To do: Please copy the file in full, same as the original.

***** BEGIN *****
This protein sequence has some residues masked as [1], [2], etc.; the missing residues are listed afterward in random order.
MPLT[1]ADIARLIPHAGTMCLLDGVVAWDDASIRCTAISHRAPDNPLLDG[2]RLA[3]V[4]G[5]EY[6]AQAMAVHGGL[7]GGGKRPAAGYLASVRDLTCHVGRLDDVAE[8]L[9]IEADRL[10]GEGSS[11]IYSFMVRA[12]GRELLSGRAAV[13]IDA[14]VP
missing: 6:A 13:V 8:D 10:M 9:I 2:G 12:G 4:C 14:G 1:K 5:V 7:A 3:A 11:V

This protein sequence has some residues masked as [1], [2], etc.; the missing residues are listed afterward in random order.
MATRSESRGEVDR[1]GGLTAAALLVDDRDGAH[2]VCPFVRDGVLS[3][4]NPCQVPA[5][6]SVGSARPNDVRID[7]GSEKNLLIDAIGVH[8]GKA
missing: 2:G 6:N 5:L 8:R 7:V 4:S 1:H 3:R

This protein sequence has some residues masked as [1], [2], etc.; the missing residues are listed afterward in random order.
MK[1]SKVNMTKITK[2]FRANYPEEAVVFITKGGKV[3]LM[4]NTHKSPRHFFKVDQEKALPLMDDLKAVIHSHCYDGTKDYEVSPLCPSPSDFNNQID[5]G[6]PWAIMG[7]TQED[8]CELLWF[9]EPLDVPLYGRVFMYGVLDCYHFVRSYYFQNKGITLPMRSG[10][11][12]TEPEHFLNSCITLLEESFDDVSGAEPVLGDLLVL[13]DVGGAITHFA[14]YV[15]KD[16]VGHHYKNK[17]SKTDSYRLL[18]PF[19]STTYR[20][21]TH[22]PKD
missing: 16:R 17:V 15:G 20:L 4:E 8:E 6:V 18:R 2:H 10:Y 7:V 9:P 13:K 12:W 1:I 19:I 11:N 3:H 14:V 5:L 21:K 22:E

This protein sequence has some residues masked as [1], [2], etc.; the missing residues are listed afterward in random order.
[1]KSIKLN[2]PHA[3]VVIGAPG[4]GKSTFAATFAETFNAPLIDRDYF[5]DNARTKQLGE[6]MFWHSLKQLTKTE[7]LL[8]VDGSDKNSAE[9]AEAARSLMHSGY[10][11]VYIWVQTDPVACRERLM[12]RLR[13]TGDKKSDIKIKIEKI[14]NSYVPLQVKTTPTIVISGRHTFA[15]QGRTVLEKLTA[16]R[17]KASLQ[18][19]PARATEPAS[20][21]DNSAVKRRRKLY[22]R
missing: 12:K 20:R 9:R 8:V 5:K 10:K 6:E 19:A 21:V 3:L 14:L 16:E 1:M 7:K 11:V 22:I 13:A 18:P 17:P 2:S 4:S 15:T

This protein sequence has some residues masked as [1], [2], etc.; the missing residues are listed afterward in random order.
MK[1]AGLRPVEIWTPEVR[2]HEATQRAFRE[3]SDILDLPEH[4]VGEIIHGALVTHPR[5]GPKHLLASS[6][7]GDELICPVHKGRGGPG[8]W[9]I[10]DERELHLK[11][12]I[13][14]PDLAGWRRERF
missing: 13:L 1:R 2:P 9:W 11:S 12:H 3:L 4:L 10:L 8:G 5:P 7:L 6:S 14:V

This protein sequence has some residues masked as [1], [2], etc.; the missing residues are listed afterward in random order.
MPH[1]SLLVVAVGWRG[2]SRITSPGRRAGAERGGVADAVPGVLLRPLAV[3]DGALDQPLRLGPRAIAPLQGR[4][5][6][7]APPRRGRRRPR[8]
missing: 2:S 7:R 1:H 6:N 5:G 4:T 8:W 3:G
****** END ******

This protein sequence has some residues masked as [1], [2], etc.; the missing residues are listed afterward in random order.
MPLT[1]ADIARLIPHAGTMCLLDGVVAWDDASIRCTAISHRAPDNPLLDG[2]RLA[3]V[4]G[5]EY[6]AQAMAVHGGL[7]GGGKRPAAGYLASVRDLTCHVGRLDDVAE[8]L[9]IEADRL[10]GEGSS[11]IYSFMVRA[12]GRELLSGRAAV[13]IDA[14]VP
missing: 6:A 13:V 8:D 10:M 9:I 2:G 12:G 4:C 14:G 1:K 5:V 7:A 3:A 11:V

This protein sequence has some residues masked as [1], [2], etc.; the missing residues are listed afterward in random order.
MATRSESRGEVDR[1]GGLTAAALLVDDRDGAH[2]VCPFVRDGVLS[3][4]NPCQVPA[5][6]SVGSARPNDVRID[7]GSEKNLLIDAIGVH[8]GKA
missing: 2:G 6:N 5:L 8:R 7:V 4:S 1:H 3:R

This protein sequence has some residues masked as [1], [2], etc.; the missing residues are listed afterward in random order.
MK[1]SKVNMTKITK[2]FRANYPEEAVVFITKGGKV[3]LM[4]NTHKSPRHFFKVDQEKALPLMDDLKAVIHSHCYDGTKDYEVSPLCPSPSDFNNQID[5]G[6]PWAIMG[7]TQED[8]CELLWF[9]EPLDVPLYGRVFMYGVLDCYHFVRSYYFQNKGITLPMRSG[10][11][12]TEPEHFLNSCITLLEESFDDVSGAEPVLGDLLVL[13]DVGGAITHFA[14]YV[15]KD[16]VGHHYKNK[17]SKTDSYRLL[18]PF[19]STTYR[20][21]TH[22]PKD
missing: 16:R 17:V 15:G 20:L 4:E 8:E 6:V 18:R 2:H 10:Y 7:V 9:P 13:K 12:W 1:I 19:I 11:N 3:H 14:V 5:L 21:K 22:E

This protein sequence has some residues masked as [1], [2], etc.; the missing residues are listed afterward in random order.
[1]KSIKLN[2]PHA[3]VVIGAPG[4]GKSTFAATFAETFNAPLIDRDYF[5]DNARTKQLGE[6]MFWHSLKQLTKTE[7]LL[8]VDGSDKNSAE[9]AEAARSLMHSGY[10][11]VYIWVQTDPVACRERLM[12]RLR[13]TGDKKSDIKIKIEKI[14]NSYVPLQVKTTPTIVISGRHTFA[15]QGRTVLEKLTA[16]R[17]KASLQ[18][19]PARATEPAS[20][21]DNSAVKRRRKLY[22]R
missing: 12:K 20:R 9:R 8:V 5:K 10:K 6:E 19:A 21:V 3:L 14:L 16:E 1:M 7:K 11:V 22:I 13:A 18:P 17:P 2:S 4:S 15:T

This protein sequence has some residues masked as [1], [2], etc.; the missing residues are listed afterward in random order.
MK[1]AGLRPVEIWTPEVR[2]HEATQRAFRE[3]SDILDLPEH[4]VGEIIHGALVTHPR[5]GPKHLLASS[6][7]GDELICPVHKGRGGPG[8]W[9]I[10]DERELHLK[11][12]I[13][14]PDLAGWRRERF
missing: 13:L 1:R 2:P 9:W 11:S 12:H 3:L 4:L 10:L 8:G 5:P 7:L 6:S 14:V

This protein sequence has some residues masked as [1], [2], etc.; the missing residues are listed afterward in random order.
MPH[1]SLLVVAVGWRG[2]SRITSPGRRAGAERGGVADAVPGVLLRPLAV[3]DGALDQPLRLGPRAIAPLQGR[4][5][6][7]APPRRGRRRPR[8]
missing: 2:S 7:R 1:H 6:N 5:G 4:T 8:W 3:G